First charges laid over Whakaari tragedy almost a year on; regulator under scrutiny

By Rukuwai Tipene-Allen

Almost a year on from the fateful eruption of Whakaari that claimed the lives of 22 people with two bodies still to be found, Prime Minister Jacinda Ardern reflects on the heartbreaking event and her first thoughts when she received the news.

"It still feels recent to me, " Ardern says. "I can't imagine what it's like for family members."

It's raw and real. "Grief is hard but in a tragedy of this nature it must be hard to comprehend what it must feel like," she says.

It was 2:11pm on Monday, December 9, 2019 - a time that many won't forget including the prime minister

"At first it wasn't entirely clear the scale of what had happened at Whakaari and then there was an indication that there were people there and then the sheer number of people. My first instinct was to get there and stay out of the way and see what they needed."

Te Ao Mārama's Waiariki correspondent spoke to a kuia who lost a mokopuna in the disaster. Her pain impossible to explain, she shared her first reactions when she heard the news of the eruption.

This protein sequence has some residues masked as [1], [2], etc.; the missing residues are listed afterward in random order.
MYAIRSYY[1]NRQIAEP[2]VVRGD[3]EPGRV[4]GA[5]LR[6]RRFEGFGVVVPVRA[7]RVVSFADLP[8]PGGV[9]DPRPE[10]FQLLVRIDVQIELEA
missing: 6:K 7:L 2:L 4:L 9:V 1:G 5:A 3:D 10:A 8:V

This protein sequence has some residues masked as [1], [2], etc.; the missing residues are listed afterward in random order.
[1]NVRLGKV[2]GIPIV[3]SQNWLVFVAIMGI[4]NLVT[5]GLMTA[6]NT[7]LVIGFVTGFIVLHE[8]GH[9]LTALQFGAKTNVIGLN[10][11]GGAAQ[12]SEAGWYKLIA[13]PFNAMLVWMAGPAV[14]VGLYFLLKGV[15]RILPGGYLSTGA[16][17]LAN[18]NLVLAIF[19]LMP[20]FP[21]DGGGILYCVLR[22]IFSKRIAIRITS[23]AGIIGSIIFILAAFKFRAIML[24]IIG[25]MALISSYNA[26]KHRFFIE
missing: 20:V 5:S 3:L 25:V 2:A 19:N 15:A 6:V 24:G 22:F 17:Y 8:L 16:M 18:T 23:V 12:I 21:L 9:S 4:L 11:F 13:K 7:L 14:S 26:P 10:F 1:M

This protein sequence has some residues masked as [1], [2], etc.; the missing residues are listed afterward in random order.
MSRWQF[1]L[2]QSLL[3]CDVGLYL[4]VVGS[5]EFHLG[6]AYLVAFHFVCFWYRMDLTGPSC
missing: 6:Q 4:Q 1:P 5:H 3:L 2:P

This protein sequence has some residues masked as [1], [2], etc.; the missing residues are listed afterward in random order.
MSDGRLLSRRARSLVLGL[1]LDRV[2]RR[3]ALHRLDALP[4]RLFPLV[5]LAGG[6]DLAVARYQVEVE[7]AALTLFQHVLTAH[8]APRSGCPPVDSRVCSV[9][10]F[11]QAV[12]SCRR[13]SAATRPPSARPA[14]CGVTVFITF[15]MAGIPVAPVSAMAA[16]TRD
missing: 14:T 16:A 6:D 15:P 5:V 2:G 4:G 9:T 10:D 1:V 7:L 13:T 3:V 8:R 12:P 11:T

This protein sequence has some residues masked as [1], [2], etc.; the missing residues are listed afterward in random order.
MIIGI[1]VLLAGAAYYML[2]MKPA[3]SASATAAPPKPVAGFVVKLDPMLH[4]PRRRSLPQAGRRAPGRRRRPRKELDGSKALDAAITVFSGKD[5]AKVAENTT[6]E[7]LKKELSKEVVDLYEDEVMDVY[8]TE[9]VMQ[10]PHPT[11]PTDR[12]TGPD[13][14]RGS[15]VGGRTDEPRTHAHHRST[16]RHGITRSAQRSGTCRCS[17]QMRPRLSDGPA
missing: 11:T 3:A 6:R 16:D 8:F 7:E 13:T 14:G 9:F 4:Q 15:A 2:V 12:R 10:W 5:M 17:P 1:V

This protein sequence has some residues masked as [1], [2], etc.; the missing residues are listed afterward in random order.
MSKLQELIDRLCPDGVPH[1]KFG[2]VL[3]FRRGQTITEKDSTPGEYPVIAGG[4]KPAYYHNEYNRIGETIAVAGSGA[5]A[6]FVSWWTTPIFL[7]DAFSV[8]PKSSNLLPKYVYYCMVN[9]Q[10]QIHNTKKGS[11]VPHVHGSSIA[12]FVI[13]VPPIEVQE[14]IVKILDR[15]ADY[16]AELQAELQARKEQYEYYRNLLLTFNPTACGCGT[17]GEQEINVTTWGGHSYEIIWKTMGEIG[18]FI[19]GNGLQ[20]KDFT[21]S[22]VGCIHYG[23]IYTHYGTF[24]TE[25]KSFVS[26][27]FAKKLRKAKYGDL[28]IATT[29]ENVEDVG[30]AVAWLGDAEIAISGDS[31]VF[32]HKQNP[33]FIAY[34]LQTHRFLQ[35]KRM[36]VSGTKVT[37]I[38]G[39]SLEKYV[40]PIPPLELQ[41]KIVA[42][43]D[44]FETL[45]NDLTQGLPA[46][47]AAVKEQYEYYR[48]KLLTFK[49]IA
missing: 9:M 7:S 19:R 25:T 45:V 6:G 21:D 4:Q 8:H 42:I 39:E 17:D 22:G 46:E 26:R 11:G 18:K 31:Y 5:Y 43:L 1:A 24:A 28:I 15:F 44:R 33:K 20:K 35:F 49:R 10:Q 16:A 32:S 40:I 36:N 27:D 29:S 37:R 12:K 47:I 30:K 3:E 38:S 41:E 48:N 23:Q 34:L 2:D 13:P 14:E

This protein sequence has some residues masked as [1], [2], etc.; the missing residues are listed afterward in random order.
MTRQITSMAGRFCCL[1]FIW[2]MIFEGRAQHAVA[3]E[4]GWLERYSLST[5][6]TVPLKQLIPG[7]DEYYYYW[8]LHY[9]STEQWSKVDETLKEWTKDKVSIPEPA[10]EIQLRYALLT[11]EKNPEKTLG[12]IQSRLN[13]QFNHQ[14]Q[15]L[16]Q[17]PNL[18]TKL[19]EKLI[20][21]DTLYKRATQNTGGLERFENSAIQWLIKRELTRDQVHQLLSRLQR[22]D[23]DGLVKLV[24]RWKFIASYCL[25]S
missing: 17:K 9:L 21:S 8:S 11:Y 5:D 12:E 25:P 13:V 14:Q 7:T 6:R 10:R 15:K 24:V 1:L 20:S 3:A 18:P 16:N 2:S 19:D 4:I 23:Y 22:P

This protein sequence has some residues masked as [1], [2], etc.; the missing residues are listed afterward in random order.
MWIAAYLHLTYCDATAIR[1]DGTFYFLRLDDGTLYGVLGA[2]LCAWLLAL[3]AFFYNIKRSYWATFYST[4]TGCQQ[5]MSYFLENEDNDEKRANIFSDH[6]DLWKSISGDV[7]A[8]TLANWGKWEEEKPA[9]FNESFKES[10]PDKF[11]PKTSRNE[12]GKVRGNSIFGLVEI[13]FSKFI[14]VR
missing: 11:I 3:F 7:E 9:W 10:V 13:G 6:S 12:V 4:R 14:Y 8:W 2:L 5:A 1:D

WorkSafe review

"I was shocked and I was angry and I came in and dropped on the floor there, cried out to God to save him. I told God to save him," she said. "I was telling him to swim, just to swim."

Earlier this week charges were laid by WorkSafe against 13 parties in relation to the eruption of Whakaari. But Te Ao Mārama understands that a WorkSafe inspector was on the island only months before the eruption.

Te Ao Mārama asked the Ministry of  Business, which is in charge of WorkSafe, for an interview but it said that while the matter is before the courts it would be unavailable to comment. However, it did say it is undertaking a targeted review of the adventure activities regulatory regime.